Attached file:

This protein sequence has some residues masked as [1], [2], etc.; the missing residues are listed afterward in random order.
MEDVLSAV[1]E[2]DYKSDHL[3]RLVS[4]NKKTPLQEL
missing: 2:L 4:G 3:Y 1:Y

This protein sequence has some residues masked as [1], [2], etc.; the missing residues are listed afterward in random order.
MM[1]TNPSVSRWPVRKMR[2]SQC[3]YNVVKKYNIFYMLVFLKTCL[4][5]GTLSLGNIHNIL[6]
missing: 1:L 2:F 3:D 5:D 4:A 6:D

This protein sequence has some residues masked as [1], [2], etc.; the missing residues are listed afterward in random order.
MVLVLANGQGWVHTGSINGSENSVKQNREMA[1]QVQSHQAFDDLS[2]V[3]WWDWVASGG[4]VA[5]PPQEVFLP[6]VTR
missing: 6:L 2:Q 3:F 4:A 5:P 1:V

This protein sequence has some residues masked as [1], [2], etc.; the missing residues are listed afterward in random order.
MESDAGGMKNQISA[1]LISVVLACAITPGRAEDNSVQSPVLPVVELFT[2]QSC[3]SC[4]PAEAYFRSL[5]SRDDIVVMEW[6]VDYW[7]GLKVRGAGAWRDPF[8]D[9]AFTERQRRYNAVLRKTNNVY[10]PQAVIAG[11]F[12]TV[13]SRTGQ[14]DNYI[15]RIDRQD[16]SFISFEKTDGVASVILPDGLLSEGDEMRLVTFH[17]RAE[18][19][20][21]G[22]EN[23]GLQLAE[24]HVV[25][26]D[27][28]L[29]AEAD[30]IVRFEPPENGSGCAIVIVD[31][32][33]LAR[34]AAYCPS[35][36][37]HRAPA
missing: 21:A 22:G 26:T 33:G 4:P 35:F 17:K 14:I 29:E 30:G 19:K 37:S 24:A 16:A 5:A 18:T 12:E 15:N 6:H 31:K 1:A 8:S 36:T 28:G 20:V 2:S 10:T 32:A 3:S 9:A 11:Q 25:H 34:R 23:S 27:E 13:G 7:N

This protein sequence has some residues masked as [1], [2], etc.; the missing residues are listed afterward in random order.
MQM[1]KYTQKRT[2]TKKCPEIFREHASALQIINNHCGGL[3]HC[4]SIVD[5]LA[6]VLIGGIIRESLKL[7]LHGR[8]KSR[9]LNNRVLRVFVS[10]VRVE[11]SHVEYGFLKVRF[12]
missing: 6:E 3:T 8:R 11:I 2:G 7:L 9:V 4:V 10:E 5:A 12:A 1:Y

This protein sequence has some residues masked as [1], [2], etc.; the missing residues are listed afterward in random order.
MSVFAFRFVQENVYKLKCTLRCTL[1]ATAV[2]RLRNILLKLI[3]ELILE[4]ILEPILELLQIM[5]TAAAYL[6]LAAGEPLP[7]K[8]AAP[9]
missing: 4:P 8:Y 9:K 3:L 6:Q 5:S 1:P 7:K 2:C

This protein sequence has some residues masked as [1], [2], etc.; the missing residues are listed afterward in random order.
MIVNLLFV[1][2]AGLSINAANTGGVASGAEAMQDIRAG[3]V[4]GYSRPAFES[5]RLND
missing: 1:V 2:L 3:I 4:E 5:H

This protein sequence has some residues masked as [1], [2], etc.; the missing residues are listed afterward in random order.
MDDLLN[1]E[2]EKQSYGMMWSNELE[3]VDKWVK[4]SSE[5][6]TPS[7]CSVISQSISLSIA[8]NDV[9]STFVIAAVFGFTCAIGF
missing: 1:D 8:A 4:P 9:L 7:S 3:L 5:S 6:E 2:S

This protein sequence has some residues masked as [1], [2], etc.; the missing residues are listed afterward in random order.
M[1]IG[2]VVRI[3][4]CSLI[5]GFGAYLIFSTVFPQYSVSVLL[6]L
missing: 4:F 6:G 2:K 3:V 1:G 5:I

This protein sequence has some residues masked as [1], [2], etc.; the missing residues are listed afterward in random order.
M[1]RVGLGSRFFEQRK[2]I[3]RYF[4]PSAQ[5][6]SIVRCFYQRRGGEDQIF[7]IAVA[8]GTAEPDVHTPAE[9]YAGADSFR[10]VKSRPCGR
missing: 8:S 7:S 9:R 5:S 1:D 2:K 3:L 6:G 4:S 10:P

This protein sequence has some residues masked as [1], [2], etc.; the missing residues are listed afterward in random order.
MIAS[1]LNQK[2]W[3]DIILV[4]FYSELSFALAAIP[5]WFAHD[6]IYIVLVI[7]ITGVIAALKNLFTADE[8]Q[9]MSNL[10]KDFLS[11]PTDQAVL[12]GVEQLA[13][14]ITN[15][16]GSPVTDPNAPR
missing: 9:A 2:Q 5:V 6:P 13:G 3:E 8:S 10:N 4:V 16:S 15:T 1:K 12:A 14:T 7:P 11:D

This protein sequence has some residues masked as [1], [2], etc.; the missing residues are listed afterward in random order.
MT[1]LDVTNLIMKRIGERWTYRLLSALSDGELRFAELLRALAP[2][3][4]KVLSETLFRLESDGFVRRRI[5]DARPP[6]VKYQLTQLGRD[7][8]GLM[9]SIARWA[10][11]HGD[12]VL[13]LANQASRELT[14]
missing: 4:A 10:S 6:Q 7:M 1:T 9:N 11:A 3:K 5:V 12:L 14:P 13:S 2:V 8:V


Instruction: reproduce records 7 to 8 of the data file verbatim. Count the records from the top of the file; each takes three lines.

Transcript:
This protein sequence has some residues masked as [1], [2], etc.; the missing residues are listed afterward in random order.
MIVNLLFV[1][2]AGLSINAANTGGVASGAEAMQDIRAG[3]V[4]GYSRPAFES[5]RLND
missing: 1:V 2:L 3:I 4:E 5:H

This protein sequence has some residues masked as [1], [2], etc.; the missing residues are listed afterward in random order.
MDDLLN[1]E[2]EKQSYGMMWSNELE[3]VDKWVK[4]SSE[5][6]TPS[7]CSVISQSISLSIA[8]NDV[9]STFVIAAVFGFTCAIGF
missing: 1:D 8:A 4:P 9:L 7:S 3:L 5:S 6:E 2:S